PISCATAWAY — On a day Rutgers honored Eric LeGrand, Paul James again was the big story for the Scarlet Knights.
With starting quarterback Gary Nova sidelined early with an apparent concussion and Eastern Michigan threatening to spoil LeGrand’s day, James came through again.
The sophomore running back ran for a career-best 192 yards and three touchdowns and Rutgers defeated Eastern Michigan 28-10 on Saturday when the Scarlet Knights honored the paralyzed LeGrand by retiring his No. 52 jersey.
James has rushed for 493 yards on 61 carries in three games, averaging 164.3 yards per game and 8.1 yards per carry. He has six touchdowns in the last two games and has become the offense for Rutgers (2-1).
“I am fine with that pressure,” said James, a former walk-on who now has a scholarship. “It definitely makes me strive for more when they put that pressure on me. I definitely want to be consistent with my numbers, because consistency wins games, no matter what.”
The pressure on James increased early, when Nova was hit in the helmet after releasing a pass on the opening series and suffered the apparent concussion. He finished the drive but never came back. Coach Kyle Flood refused to disclose his injury after the game or say how long he might be out.
“When the star quarterback goes down, it definitely is going to become more of a running game,” James said. “I knew it was going to be heavy run plays so I had to focus, getting the ball, getting a lot of carries and getting that power running.”
James had 21 carries against Eastern Michigan (1-2), but he turned two of them into his third and fourth runs of 50 yards his season. Quron Pratt also joined the big play lineup, returning a kickoff 99 yards for a touchdown in the first quarter.
The running game was going so well that Chas Dodd only needed to throw nine passes after replacing Nova.
“If you are able to do something and they are not doing a good job stopping it, then why not?” Dodd said. “Just keep doing it. That was a lot of it. We ran the ball well and it was great seeing us do that.”
The retirement of LeGrand’s No. 52 was also great to see.
It marked the first time in the 144-year history of the birthplace of college football that the university retired the number of a football player and this one was clearly loved by all in attendance.
Flood said it was emotional for him to host the start of the retirement ceremony.
“I thought that that was great, and I know he appreciated it,” Flood said.
Ryan Brumfield scored on a 43-yard pass from Tyler Benz on a flea-flicker for Eastern Michigan and Dylan Mulder added a 39-yard field goal, but missed two other makeable attempts.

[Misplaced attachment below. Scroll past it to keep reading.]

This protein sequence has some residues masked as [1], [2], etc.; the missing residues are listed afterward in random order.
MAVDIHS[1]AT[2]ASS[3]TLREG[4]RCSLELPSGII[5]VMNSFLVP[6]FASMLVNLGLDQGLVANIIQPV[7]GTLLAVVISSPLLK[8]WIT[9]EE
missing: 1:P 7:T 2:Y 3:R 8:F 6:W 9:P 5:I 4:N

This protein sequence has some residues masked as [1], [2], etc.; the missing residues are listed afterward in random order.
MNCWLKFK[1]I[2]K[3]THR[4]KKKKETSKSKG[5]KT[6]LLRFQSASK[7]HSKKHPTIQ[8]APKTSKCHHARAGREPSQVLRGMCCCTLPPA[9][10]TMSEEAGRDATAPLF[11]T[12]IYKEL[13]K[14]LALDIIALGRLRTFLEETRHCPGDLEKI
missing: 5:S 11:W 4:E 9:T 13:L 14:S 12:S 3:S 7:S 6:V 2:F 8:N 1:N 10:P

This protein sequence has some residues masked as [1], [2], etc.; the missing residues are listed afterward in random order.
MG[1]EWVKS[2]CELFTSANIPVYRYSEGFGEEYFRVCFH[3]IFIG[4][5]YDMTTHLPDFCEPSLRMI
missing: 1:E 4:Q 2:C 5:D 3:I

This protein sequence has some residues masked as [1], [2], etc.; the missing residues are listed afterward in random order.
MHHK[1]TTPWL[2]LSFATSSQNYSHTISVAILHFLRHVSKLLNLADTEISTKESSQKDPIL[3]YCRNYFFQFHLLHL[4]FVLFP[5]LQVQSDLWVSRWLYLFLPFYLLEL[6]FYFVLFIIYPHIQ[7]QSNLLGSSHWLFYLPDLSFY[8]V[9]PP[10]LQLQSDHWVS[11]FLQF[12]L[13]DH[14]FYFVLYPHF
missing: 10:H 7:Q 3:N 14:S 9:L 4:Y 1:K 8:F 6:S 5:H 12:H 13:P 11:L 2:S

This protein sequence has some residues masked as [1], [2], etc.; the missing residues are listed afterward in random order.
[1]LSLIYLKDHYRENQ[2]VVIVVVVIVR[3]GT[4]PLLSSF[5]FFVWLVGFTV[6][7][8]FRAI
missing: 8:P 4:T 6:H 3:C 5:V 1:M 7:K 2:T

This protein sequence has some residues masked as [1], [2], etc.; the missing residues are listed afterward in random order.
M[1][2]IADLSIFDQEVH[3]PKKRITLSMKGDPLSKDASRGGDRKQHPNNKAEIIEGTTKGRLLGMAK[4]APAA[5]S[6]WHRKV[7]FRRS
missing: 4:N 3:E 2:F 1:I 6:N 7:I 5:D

Nova hit all four of his passes for 40 yards on the Scarlet Knights’ game-opening 87-yard drive, which James capped with a 13-yard run around the left side.
“He did a good job,” said Eastern Michigan coach Ron English, whose team outgained Rutgers 373-274. “He had the long run and had some good gains. I think he’s a good running back and I thought he did a good job.”
Mulder cut the lead to four points on the Eagles’ opening series, but Pratt took the ensuing kickoff at the 1-yard line and was never touched in going to the house for a 14-3 lead.
The rest of the half belonged to Eastern Michigan with the razzle-dazzle second-quarter play getting them back in the game. Brumfield took the snap in the shotgun position and started to circle the right end. He lateralled the ball to Benz on the left side of the field and the quarterback passed it back to him. With Rutgers out of position, all Brumfield had to do was avoid one tackle and it was 14-10.
Mulder missed a 31-yard field goal attempt on the final play of the half.
James put the game out of reach in the second half when he scored on a 55-yard run down the left sideline on the Scarlet Knights’ opening series. The sophomore closed out the scoring with his 52-yard run in the fourth quarter, this time going down the right sideline
The intermission belonged to LeGrand, who was paralyzed from the neck down in a game against Army in 2010. His No. 52 was retired and he told the crowd he still believed he will walk again.
“I have my doubters out there,” LeGrand said. “They say, ‘You’ll never walk again, you’re not a hero. You deserve to be where you are because you were trying to hurt the guy you were tackling.' It doesn’t bother me. For every one of those, there are a 100 that are behind me. ”